When it comes to mentoring crewmembers on board, where do, or should, captains start?
Captain Paul Kelly, S/Y Borkumriff IV
On my boat I have three crew who are keen to do their OOW and as such we began a scheme this summer to start on the Training Record Books. The only reason we are doing this is because nobody ever did it for me! As we are a private vessel there is no allowance for study leave and paid courses because we do not have the manning and qualification level requirements. I really feel that it is my duty to the crew to help them. We find the time, while on our summer trips, to plan ahead and try as best as possible to incorporate the various tasks into our daily schedule. I firmly believe that this benefits the boat in the long run; but not only that – the crew benefit also from learning 'good practice' and the 'MCA way' without actually working within these guidelines. The next boat any of us work on could be commercial so it is always best to hit the ground running.
Captain Ian Westman, M/Y Sofia
I think it's important that offering your guidance and mentoring to younger crew needs to hold relevance based on what we ourselves have learned through the course of our professional development. However, it is up to them as to what and how much of this they want to take on board for themselves. It certainly cannot be forced down their throats.
Every senior person is a potential mentor. To get things going, it’s first up to the best and brightest of the junior crew to earn it out of them.
Captain Clive Carrington-Wood
Many yacht crews receive very little training. They are expected to learn by osmosis by captains who assume they know their jobs inside out, who haven’t taken the trouble to get to know them and discover their levels of ability and ambition but are quick to blame them when they make mistakes. Many mistakes are made by crewmembers who simply don’t know what their captain needs and wants, and why.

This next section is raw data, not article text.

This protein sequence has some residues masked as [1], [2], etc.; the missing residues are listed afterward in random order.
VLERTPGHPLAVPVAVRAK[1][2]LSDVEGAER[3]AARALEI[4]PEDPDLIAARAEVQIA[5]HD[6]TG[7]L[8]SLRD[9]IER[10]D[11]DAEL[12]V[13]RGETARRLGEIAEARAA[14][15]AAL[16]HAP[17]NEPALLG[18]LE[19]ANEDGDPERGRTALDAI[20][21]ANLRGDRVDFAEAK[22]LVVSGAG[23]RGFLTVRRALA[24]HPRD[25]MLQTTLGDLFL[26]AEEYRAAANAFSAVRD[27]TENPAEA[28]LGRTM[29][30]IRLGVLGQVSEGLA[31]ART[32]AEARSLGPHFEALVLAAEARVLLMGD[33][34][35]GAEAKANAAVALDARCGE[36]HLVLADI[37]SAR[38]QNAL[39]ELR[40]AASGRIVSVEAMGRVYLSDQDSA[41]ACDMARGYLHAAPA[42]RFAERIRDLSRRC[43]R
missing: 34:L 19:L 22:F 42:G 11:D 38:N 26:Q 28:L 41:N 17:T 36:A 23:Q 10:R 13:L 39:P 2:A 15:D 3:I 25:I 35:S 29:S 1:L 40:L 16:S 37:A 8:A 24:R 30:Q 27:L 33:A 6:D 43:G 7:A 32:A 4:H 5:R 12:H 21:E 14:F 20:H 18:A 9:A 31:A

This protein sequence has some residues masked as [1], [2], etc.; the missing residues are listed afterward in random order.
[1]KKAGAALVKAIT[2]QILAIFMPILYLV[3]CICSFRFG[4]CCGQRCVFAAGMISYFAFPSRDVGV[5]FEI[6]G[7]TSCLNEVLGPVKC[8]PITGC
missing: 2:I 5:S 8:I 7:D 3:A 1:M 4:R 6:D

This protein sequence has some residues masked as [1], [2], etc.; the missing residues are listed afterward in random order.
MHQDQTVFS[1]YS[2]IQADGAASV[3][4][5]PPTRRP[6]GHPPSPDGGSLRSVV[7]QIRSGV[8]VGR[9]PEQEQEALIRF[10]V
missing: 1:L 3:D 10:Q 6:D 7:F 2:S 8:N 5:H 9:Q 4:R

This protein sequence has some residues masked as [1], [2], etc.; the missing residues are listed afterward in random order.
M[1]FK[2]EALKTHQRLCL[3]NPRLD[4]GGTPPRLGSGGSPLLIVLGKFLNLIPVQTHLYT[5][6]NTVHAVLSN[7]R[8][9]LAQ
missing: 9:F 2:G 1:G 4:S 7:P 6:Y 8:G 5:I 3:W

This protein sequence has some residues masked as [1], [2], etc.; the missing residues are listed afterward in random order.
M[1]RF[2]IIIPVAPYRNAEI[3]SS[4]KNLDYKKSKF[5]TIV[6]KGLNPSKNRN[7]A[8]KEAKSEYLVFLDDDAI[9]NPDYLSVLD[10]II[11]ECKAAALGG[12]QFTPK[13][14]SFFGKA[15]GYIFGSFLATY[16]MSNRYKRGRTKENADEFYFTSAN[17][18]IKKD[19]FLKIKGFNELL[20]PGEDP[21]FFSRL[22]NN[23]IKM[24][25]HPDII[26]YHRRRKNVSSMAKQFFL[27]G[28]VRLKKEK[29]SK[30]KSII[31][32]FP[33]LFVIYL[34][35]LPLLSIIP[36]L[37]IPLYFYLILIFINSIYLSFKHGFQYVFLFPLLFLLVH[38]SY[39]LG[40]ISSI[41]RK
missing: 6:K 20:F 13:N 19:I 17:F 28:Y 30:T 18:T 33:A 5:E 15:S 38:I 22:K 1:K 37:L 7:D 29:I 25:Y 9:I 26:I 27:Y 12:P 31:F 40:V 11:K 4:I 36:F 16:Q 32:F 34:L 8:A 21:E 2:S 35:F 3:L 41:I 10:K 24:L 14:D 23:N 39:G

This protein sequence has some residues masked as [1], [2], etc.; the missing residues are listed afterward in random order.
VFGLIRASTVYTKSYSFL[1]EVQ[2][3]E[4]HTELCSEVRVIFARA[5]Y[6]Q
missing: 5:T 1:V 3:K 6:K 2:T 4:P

Anonymous captain, 70m motoryacht
I believe that mentoring is an earned privilege rather than a right. It is given in direct relation to the attitude and ethic of whoever is requesting it. Mentors should not be assigned, recognising that it naturally happens to those who seek it appropriately.
Every senior person is a potential mentor. To get things going, it’s first up to the best and brightest of the junior crew to earn it out of them. Learning to do so successfully is hard to fake and builds on the exact real-world skills needed to actually do the senior jobs once they get there.
Find the full article in issue 72 of The Crew Report – download now.
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